Tuesday, December 9, 2008

The Difference Between Life in Israel vs. the Five Towns (UPDATED)

A friend of mine who recently made aliya to Ramat Beit Shemesh recently commented to me how different life in Eretz Yisroel is from what life in his old (and my current) neighborhood is like. I asked him to explain what he meant more specifically and here is what he said:

As far as the community being different Dixie - hmmmmmm. I'll give you an example:

When I walk by the batei midrashim in the mornings, there are tons of Yidden who are devoting their entire mornings to learning. People who were "modern" in the States, are here learning until 1:00 and then going to work. This alone is unique, and changes people completely. And that is just the mornings!

The batei midrashim are thriving at night, B"H. There is so much learning going on, it's so geshmak. When I walk to Shul in the mornings, you can see ladies at the bus stops, on mirpesets, davening. Granted, there are places where it's not like this, but it's wonderful.

I've found people to be much more serious about their learning, families, yahadus, tefillah. Shabbos table conversations seem to focus on kedushas eretz yisroel, how to help yidden here, Torah ... I'd say, to sum it up, people are "in the zone".

And with respect to the children, I feel there is a beautiful innocence here with the children - it may have to do with the fact that it seems Mothers here spend alot more time with the kinder. You don't see housekeepers with kids here - you see mothers with kinder, B"H.

Also, there doesn't seem to be as much gashmius - no gameboys or PSPs or fancy clothes etc... It is much more in the way of pashtus (simplcity), and that's why I mentioned [that children's favorite pastime here is playing] marbles, as an example.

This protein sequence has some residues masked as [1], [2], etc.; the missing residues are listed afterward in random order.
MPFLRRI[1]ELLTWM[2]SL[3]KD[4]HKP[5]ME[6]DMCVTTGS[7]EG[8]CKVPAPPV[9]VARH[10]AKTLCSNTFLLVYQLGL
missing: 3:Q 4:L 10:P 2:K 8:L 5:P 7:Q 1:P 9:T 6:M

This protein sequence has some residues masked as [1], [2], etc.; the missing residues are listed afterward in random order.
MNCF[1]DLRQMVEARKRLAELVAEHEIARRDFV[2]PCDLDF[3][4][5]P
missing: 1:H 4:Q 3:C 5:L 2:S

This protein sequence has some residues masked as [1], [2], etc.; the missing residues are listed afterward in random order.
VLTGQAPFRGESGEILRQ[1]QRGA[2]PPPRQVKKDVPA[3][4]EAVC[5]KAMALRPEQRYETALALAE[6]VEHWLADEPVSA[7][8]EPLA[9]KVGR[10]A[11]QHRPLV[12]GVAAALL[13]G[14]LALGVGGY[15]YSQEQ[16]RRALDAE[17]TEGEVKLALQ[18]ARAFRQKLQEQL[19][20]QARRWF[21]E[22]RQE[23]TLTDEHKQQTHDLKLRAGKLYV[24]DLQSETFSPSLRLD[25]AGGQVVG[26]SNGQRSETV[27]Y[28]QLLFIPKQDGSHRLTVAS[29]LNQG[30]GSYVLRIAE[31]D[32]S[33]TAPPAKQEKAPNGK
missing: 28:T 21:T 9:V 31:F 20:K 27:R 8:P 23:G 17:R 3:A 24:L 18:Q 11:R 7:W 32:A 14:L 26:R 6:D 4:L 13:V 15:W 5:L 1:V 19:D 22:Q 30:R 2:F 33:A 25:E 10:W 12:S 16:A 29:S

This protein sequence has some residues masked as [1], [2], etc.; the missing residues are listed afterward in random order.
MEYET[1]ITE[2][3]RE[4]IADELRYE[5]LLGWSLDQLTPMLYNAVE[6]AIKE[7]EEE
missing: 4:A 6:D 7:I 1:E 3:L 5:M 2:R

I'm new here. Perhaps the contrast just stands out to me now, and will fade. IY"H, I Hope not!

Update 12:30 PM: B"H, we have a diamond in Woodmere - Rebbe pushes us all to new heights. But I'm finding here that watching the Avodas H of others is very motivating. Woodmere has this too, as does Far Rockaway and probably numerous other places in the US, but this is Eretz Yisroel, and so many yidden are just so plugged in.

Just a few examples, the number of women that flock to Rebbetzin Kanievsky just to be around her light. Friends of mine here who take days to go to kevarim up north just to daven and do hisbodedus. Friends who go to various places to toivel in maayanim. Yidden going to kever Rachel and chevron erev rosh chodesh. It's Kadosh Dixie - it just seeps in.

-Dixie Yid

(Picture of Ramat Beit Shemesh courtesy of Panoramio)

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Anonymous said...

The Emerald city comes to mind here.

DixieYid (يهودي جنوبي) said...

Half Empty, k'shmo kein hu.

Anonymous said...

So you think the emerald glasses are not effecting the reality of the situation of the Americans who make aliyah and the amount of them that return after there mandatory 3 years(Nefesh Bnefesh). This is of course it is not everyone. But I think being freinds with some very disenchanted children of parents who made Aliyah without thinking of the long term ramifications and the culture clash there is a need for some realism and address of the difference and not just the Idealistic view and it will all work out.I heard from a Posek Hador who has grandchildren in Isreal and I quote "there is no Chinuch there".Again I am not saying Isreal is bad I do not wish to be counted among the Meraglim,but these blanket its wonderful statement really get me when it fails to grasp the real situation.

DixieYid (يهودي جنوبي) said...